Cora Peterson (Raquel Welch) – Cora is Dr. Duval’s assistant. She, well, assists him in his various experiments.

Captain Bill Owens (William Redfield) – Captain Owens normally captains submarines, which I guess he still is here, just using a submarine within a human body. Not too different, then!

Dr. Jan Benes (Jean Del Val) – Dr. Jan Benes knows the secret of permanent miniaturization, but wishes to share this miraculous discovery with the US rather than Soviet Russia…

Plus more!

The Good:

Fantastic Voyage 2

An incredible voyage indeed! … Wait, I mean, fantastic voyage. Sorry.

The story was extremely ambitious, especially for the time. Given the limitations, it’s a testament to the crew that it doesn’t look too bad now, being fair too it. The crew was good to watch, even if it was pretty cookie cutter in terms of personality: Agent Grant (no last name given, or first name given… not sure) is your straight up heroic protagonist, Dr. Michaels might actually give Albert Wesker from Resident Evil 1 a run for his money in the “so blatantly evil that it boggles the mind how people could NOT see it!” stakes (not even including the fact he’s bald and therefore just looks like his iconic version of Blofeld!), Captain Owens is your friendly, jokey crewman, Dr. Duval is your “the wonders of science!” guy while also constantly quoting ominous, often religious, text for dramatic purposes (and to further establish him as the nice guy scientist against Mr. Blofeld), and finally, because it’s the 60s, Cora is your eye candy.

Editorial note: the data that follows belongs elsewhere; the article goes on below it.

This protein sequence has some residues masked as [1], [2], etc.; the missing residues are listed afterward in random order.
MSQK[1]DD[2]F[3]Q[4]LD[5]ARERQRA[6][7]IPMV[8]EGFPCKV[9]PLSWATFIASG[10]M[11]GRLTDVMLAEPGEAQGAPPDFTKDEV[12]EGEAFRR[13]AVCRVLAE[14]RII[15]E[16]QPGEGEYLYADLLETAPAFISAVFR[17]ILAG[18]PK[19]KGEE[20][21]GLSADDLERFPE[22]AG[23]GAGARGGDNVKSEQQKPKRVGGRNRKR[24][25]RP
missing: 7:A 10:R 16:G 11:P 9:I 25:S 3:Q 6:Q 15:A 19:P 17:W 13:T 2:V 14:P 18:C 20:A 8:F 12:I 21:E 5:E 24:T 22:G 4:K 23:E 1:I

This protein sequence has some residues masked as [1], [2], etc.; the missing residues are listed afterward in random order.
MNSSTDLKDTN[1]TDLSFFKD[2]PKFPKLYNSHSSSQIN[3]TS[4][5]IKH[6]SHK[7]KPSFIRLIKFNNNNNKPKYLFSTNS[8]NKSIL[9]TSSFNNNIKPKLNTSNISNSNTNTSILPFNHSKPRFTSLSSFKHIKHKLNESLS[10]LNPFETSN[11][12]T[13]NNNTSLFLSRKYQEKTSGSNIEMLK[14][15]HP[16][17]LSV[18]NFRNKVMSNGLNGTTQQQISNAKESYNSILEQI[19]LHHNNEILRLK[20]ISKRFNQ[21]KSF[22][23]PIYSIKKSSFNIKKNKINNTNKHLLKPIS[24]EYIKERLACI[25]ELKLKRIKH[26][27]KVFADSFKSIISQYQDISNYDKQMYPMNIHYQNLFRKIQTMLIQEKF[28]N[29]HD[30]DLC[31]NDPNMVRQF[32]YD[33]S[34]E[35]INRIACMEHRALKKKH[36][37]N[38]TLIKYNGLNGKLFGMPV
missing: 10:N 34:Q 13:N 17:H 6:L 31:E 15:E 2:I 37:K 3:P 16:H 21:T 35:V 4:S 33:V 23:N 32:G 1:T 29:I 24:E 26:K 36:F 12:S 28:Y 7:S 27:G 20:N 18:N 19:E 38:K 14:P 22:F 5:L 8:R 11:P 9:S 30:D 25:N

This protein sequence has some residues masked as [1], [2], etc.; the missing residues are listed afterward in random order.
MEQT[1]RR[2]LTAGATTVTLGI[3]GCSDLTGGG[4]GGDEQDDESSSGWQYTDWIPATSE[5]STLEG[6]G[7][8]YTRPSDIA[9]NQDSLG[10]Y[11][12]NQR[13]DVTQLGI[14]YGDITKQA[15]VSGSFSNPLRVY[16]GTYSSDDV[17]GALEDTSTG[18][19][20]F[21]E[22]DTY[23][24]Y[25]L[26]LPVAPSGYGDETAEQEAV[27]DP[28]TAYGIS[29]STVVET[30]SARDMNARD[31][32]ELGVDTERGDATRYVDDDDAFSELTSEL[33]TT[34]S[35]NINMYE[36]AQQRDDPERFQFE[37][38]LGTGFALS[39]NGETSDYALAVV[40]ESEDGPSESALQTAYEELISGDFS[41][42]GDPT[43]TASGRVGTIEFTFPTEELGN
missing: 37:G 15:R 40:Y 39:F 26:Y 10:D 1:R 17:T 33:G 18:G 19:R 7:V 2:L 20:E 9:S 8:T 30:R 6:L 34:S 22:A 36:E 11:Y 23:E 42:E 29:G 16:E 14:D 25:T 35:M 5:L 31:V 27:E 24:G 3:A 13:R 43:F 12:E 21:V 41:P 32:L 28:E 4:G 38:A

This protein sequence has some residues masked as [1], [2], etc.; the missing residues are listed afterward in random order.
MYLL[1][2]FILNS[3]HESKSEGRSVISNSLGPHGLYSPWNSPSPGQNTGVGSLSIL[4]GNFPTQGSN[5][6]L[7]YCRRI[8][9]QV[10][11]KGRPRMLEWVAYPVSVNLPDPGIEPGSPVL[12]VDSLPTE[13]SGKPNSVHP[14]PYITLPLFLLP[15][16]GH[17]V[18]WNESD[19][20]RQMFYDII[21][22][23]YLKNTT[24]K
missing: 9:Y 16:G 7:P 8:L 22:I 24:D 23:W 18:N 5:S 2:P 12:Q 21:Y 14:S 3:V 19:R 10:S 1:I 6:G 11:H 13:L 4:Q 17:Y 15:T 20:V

The crew often get into perilous situations, like running out of air in an airtank and having to refill it by putting a hose into the wall of a nearby lung, or having to cross the heart in a certain amount of time, leaving the people outside the body to stop Dr. Benes’ heart to let them through. My favourite was when they were in the ear and everyone in the surgery room outside the body had to stop and make no noise whatsoever as the slightest sound would shake and disrupt the crew in the ear, and potentially killing them. Of course one nurse drops some scissors, and the reverberations cause the crew to go flying, including Cora ending up entangled in … stuff, which Benes’ body takes as an invasion and sends white blood cells to kill her. It’s a very odd film, when you think about it…